Professor Tim Cawston
Strategic Res Advisor (William Leech) and William Leech Professor of Rheumatology

  • Telephone: +44 (0) 191 208 5363
  • Fax: +44 (0) 191 208 5164
  • Personal Website: http://www.ncl.ac.uk/biomedicine
  • Address: Faculty of Medical Sciences
    Framlington Place
    Newcastle upon Tyne
    NE2 4HH

Research Interests

My laboratory's aim is to discover the mechanisms of collagen cleavage in order to develop new therapies that prevent joint destruction in arthritis. We focus on the collagenases (MMPs-1, -8 and –13), and other enzymes that irreversibly break down fibrillar collagen. I discovered that oncostatin M (OSM) + interleukin 1 (IL-1) dramatically and reproducibly stimulate collagen release from cartilage - a key step in cartilage destruction. MMP-1, -3, -8 and –13 are all upregulated by this cytokine combination along with members of the ADAM (a disintegrin and metalloproteinase) family and can be inhibited by the TIMPs. We showed the importance of collagenase activation in controlling cartilage collagen release and that blocking furin and other serine proteinases prevents such activation.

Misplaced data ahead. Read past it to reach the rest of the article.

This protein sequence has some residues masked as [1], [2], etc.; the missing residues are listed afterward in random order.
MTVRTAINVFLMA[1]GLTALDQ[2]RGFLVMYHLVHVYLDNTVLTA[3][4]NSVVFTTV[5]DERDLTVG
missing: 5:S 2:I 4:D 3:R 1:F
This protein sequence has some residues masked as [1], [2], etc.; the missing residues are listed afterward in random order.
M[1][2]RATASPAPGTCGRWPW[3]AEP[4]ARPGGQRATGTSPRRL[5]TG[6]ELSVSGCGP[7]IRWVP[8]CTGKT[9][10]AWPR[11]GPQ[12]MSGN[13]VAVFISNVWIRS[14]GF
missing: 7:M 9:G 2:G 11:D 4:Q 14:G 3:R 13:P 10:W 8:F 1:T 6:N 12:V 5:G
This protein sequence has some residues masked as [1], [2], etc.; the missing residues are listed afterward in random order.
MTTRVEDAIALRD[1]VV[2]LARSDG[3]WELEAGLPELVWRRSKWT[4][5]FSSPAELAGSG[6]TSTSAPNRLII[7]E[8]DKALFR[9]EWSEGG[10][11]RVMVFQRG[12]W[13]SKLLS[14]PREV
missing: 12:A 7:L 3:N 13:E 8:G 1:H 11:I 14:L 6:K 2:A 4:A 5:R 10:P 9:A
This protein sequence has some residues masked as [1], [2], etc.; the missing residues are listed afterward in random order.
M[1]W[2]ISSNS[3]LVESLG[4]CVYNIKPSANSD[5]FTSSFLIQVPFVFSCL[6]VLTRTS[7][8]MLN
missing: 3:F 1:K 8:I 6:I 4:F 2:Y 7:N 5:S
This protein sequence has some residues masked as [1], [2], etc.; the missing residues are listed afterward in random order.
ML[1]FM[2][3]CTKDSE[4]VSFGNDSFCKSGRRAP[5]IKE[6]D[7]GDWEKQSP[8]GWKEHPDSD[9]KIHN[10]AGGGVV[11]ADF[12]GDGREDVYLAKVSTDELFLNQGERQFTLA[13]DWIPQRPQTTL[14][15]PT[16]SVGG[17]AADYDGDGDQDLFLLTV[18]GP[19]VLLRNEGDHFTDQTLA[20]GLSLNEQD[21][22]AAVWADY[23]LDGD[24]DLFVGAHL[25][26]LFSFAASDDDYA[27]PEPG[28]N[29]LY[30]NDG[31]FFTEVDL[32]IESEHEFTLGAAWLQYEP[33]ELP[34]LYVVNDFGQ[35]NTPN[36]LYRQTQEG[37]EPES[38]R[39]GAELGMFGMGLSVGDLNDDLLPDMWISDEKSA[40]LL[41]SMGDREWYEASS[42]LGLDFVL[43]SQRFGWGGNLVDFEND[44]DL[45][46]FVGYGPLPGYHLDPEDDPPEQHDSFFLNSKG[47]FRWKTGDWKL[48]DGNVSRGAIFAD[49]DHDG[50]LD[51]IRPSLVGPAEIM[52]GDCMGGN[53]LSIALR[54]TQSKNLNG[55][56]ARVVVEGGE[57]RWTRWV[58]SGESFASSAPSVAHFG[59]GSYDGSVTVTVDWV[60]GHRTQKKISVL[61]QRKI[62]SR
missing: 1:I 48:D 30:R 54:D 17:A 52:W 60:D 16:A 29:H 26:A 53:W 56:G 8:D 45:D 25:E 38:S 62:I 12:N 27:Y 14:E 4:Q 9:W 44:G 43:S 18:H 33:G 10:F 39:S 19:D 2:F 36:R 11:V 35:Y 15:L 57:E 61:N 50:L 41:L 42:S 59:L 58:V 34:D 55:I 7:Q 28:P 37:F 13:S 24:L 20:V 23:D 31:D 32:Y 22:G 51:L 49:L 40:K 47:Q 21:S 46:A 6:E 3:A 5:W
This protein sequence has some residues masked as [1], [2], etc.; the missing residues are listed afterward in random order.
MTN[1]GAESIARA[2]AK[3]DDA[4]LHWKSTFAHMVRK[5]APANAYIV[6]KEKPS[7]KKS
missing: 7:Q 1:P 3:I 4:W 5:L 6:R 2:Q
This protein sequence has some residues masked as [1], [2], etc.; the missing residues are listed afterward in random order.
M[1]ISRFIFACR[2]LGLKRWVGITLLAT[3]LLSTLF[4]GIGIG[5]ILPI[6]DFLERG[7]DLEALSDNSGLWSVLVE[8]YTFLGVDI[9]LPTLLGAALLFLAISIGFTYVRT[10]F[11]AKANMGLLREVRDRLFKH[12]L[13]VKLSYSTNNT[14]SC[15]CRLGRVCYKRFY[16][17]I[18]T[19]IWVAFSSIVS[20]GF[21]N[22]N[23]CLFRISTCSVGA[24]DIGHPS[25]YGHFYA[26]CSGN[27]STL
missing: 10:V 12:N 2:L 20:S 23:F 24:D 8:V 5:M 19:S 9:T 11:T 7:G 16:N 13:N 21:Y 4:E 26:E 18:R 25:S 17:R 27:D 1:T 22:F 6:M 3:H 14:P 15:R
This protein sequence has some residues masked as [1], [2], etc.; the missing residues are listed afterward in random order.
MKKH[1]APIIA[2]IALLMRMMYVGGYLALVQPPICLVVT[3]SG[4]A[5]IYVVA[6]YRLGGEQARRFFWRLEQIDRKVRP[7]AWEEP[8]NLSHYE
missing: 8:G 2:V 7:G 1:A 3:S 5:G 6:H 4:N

Gene array analysis of cytokine-treated chondrocytes identified novel genes that highlight potential new mechanisms involved in cartilage breakdown. These include cytokines, proteinases, components of signalling pathways, receptors and cell surface proteins. 

My research currently focuses on mechanisms of collagenolysis and the discovery of new substrates for the collagenases. I aim to study mechanisms of disease in osteoarthritis cartilage and investigate the cellular mechanisms of ageing in relation to extra cellular matrix turnover.  I will collaborate with other members of the MRC/AR-UK Centre for Integrated Research into Musculoskeletal Ageing (CIMA) to investigate these ageing mechanisms in the other tissues of the joint such as tendon, bone and muscle.  Targets identified are investigated in human tissues to relate novel findings to human disease.

 

Keywords

arthritis, collagen, MMP, TIMP, connective tissue